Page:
In this photo taken Wednesday, May 15, 2019, customer Torre Treece, left, talks with Rad Power Bikes sales associate Becs Richards about the two electric bikes he bought at the shop in Seattle. (AP Photo/Elaine Thompson)

Treat an e-bike like a motorcycle, you’ll get penalized like a motorcycle

Recently an individual posted on one of the local Facebook pages regarding receiving a ticket from North Island Traffic Services while operating their e-bike in Campbell River.

Recently an individual posted on one of the local Facebook pages regarding receiving a ticket from North Island Traffic Services while operating their e-bike in Campbell River.

RCMP spokesperson Const. Maury Tyre says in a weekly RCMP report that there is much confusion regarding the use of e-bikes and their place in legal operation and recent case law has shaped the way police may deal with e-bike operators.

Officially, e-bikes do not require a licence or insurance if they are pedal assisted, are under a certain wattage and cannot operate beyond a 33km/hr threshold. However, this means they must be treated as bicycles.

Where riders of these e-bikes are getting into an issue is how the E-bikes are being used. Again, the use of these E-Bikes and E-scooters must be equivalent to that of a bicycle, meaning:

  • Pedals must be attached during operation (The definition of the accepted vehicle is PEDAL-ASSISTED after all);
  • Cyclists are to use the three feet of rideable surface at the side of the roadway (Not riding down the middle of the road for the entirety of your journey-you can take a lane if you are turning at an intersection)
  • No doubling (for most of these E-bikes, there is absolutely no way to access the pedals to assist your engine if you are doubling another person)

Presently, there is no insurance or licence available for e-bike operation, but when the bikes weigh several hundred pounds, they become an extremely dangerous commodity on the road if not operated the way in which they were intended. There have been pedestrians struck, accidents, failed signals, and failures to stop associated with these e-bikes over the last year and for the most part, the operators at those times were very much treating their E-bike like a motor bike and operating in a very dangerous manner including operating while being impaired.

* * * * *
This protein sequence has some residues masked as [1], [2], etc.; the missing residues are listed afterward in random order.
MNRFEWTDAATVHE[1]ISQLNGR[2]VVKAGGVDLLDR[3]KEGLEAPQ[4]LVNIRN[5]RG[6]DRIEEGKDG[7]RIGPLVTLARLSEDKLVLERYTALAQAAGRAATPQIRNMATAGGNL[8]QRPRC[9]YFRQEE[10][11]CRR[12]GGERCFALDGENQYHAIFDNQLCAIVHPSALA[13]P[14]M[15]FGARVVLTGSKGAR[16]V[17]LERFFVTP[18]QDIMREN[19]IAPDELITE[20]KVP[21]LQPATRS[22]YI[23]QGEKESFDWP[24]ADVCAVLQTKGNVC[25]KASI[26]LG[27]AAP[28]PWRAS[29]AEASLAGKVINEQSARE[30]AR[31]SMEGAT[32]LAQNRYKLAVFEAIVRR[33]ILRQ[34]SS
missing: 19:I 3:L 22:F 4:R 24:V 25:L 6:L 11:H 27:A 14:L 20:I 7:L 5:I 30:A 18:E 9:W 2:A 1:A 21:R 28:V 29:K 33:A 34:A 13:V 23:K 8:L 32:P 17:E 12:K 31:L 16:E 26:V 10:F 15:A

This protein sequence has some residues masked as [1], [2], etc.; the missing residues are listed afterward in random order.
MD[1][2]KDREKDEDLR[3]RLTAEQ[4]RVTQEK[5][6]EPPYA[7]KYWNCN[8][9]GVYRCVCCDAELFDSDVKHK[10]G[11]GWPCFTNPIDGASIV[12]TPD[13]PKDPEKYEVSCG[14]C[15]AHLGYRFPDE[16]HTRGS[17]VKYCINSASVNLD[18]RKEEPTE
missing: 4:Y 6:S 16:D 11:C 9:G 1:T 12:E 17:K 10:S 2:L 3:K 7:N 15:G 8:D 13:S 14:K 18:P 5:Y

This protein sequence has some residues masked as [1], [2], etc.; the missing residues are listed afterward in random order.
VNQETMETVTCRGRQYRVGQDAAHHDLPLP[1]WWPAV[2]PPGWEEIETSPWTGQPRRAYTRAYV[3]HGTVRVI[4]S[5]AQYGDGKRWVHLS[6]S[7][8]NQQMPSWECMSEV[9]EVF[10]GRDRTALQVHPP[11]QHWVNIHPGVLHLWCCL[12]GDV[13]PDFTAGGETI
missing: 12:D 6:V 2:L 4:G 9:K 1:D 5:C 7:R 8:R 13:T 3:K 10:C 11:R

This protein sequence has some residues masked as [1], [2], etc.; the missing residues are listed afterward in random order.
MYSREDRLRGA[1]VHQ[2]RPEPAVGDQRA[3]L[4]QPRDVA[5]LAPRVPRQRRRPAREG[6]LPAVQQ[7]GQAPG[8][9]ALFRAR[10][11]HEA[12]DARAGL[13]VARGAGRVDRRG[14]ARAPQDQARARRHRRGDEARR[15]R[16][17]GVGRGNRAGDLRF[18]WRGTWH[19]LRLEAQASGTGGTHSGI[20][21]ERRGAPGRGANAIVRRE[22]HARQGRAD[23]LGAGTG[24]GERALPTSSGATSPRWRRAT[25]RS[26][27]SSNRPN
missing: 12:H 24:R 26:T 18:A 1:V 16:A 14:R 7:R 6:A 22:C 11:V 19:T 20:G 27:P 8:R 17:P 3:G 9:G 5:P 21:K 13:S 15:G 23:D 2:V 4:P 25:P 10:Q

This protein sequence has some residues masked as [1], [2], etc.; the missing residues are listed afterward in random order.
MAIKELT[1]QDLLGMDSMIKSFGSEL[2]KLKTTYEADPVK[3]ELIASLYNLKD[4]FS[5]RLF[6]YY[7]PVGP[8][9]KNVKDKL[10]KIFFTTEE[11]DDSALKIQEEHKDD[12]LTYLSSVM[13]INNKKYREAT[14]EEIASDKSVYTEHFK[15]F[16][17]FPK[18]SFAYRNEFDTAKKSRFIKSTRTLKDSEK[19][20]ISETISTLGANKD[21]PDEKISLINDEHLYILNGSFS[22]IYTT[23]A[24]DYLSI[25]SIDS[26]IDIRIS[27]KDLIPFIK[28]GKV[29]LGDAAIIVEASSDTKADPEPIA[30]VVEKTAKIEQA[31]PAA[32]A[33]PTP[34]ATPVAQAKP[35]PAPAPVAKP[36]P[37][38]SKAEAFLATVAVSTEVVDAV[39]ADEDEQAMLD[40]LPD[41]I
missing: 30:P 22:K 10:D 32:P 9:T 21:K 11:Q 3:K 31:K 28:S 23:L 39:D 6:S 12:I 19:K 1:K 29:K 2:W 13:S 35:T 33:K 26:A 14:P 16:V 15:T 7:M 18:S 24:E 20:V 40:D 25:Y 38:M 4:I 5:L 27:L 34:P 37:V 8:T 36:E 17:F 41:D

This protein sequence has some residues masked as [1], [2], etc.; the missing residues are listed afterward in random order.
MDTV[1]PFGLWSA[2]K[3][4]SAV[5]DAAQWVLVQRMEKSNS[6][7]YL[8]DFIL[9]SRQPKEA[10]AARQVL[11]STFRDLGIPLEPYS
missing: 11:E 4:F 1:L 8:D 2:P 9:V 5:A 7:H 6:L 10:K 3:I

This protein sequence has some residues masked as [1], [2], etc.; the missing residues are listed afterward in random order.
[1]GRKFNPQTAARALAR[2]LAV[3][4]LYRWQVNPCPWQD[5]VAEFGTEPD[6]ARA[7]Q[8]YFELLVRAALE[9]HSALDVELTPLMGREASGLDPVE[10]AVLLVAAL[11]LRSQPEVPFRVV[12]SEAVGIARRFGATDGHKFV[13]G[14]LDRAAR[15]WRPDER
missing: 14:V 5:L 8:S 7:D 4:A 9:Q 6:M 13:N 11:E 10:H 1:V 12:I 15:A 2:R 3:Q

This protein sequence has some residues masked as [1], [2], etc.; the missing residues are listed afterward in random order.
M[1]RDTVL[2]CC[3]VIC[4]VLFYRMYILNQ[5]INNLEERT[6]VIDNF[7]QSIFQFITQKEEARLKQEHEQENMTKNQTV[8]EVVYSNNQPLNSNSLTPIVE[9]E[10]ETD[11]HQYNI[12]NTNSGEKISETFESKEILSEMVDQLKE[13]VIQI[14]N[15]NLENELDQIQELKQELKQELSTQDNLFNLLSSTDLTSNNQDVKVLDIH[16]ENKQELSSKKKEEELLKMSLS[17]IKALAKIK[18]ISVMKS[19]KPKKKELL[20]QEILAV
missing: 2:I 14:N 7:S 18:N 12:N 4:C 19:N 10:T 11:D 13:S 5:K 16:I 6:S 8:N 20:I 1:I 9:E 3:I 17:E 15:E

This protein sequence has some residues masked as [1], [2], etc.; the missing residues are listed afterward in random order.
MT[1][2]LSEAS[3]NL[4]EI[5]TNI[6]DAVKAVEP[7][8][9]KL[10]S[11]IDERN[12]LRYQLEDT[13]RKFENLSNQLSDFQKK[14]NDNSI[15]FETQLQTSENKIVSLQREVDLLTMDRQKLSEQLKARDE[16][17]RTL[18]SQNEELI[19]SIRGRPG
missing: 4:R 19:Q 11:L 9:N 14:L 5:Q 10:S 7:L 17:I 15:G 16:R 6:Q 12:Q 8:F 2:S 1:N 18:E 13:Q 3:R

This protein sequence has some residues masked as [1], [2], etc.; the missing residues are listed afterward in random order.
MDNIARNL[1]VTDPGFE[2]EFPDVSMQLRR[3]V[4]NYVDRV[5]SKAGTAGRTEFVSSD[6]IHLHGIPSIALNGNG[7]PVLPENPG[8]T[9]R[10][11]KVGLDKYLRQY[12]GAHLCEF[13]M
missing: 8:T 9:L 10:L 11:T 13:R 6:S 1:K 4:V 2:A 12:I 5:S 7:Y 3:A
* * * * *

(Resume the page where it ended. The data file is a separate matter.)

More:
At this point it is very much an officer’s discretion whether an operator of an E-bike will be pulled over, spoken to, or ticketed and for the most part that is based on their ability to follow the rules associated to cycling or whether they are treating their E-bike like a motorbike, Tyre says.

If using the E-bike like a motor bike, operators may see fines for:

  • Operating a vehicle with no insurance: $596
  • Drive without a valid licence: $368

“Police have found that some of the e-bike operators are individuals who have lost their licences to drive for various reasons over the years and unfortunately they have transferred that unwillingness top follow road rules to their new form of transportation,” Tyre says. “It’s these same bad drivers that have brought the extra scrutiny to e-bike operations.”

If you would like to report a crime, contact the Campbell River RCMP at 250-286-6221 or in an emergency call 911.

Campbell River RCMP Weekly Report for the week from Nov. 25 to Dec. 1

The Campbell River RCMP responded to 337 files for service from Nov. 25 to Dec. 1, bringing Campbell River’s total files to date up to 15,723 calls for service.

For the same period in 2019, Campbell River RCMP responded to 292 calls for service, with a grand total as of Dec 1, 2019 at 15,424 file. In total that means a two per cent increase in call volume over 2019, which is a modest increase, however, with COVID 19 restrictions there was a substantial drop in tourist traffic this year and a lesser amount of files generated in the early months of the pandemic. The detachment remains significantly busier than year for our fall months than we were in 2019.

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